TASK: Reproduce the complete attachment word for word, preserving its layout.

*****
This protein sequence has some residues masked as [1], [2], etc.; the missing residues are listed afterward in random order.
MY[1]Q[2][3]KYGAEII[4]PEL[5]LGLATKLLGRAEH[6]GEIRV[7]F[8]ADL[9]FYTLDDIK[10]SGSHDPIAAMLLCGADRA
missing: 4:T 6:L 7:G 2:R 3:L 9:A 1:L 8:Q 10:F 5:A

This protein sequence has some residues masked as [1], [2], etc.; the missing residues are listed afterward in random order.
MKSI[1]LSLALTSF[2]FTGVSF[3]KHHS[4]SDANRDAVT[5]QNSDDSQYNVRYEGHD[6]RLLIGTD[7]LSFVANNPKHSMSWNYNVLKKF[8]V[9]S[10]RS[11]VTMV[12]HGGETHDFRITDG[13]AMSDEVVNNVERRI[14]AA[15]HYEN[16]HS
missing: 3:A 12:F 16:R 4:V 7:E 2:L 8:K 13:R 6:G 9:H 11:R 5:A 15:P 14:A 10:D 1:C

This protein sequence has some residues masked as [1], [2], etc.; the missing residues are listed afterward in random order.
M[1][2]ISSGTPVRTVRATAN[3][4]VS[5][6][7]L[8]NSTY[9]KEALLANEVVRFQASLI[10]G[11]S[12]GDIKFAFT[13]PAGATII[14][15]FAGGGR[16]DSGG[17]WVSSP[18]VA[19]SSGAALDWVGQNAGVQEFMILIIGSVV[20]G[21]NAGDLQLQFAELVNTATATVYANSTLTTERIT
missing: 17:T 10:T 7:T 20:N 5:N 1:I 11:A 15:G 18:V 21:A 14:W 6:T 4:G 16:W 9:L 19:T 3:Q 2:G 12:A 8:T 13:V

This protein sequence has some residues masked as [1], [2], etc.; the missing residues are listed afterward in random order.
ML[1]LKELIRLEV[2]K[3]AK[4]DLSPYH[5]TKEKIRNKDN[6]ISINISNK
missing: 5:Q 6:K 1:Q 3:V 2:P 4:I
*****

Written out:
This protein sequence has some residues masked as [1], [2], etc.; the missing residues are listed afterward in random order.
MY[1]Q[2][3]KYGAEII[4]PEL[5]LGLATKLLGRAEH[6]GEIRV[7]F[8]ADL[9]FYTLDDIK[10]SGSHDPIAAMLLCGADRA
missing: 4:T 6:L 7:G 2:R 3:L 9:A 1:L 8:Q 10:F 5:A

This protein sequence has some residues masked as [1], [2], etc.; the missing residues are listed afterward in random order.
MKSI[1]LSLALTSF[2]FTGVSF[3]KHHS[4]SDANRDAVT[5]QNSDDSQYNVRYEGHD[6]RLLIGTD[7]LSFVANNPKHSMSWNYNVLKKF[8]V[9]S[10]RS[11]VTMV[12]HGGETHDFRITDG[13]AMSDEVVNNVERRI[14]AA[15]HYEN[16]HS
missing: 3:A 12:F 16:R 4:V 7:E 2:L 8:K 13:R 6:G 9:H 11:R 5:A 15:P 14:A 10:D 1:C

This protein sequence has some residues masked as [1], [2], etc.; the missing residues are listed afterward in random order.
M[1][2]ISSGTPVRTVRATAN[3][4]VS[5][6][7]L[8]NSTY[9]KEALLANEVVRFQASLI[10]G[11]S[12]GDIKFAFT[13]PAGATII[14][15]FAGGGR[16]DSGG[17]WVSSP[18]VA[19]SSGAALDWVGQNAGVQEFMILIIGSVV[20]G[21]NAGDLQLQFAELVNTATATVYANSTLTTERIT
missing: 17:T 10:T 7:T 20:N 5:N 1:I 11:A 15:G 18:V 21:A 14:W 6:T 4:G 16:W 9:L 19:T 3:Q 2:G 12:A 8:T 13:V

This protein sequence has some residues masked as [1], [2], etc.; the missing residues are listed afterward in random order.
ML[1]LKELIRLEV[2]K[3]AK[4]DLSPYH[5]TKEKIRNKDN[6]ISINISNK
missing: 5:Q 6:K 1:Q 3:V 2:P 4:I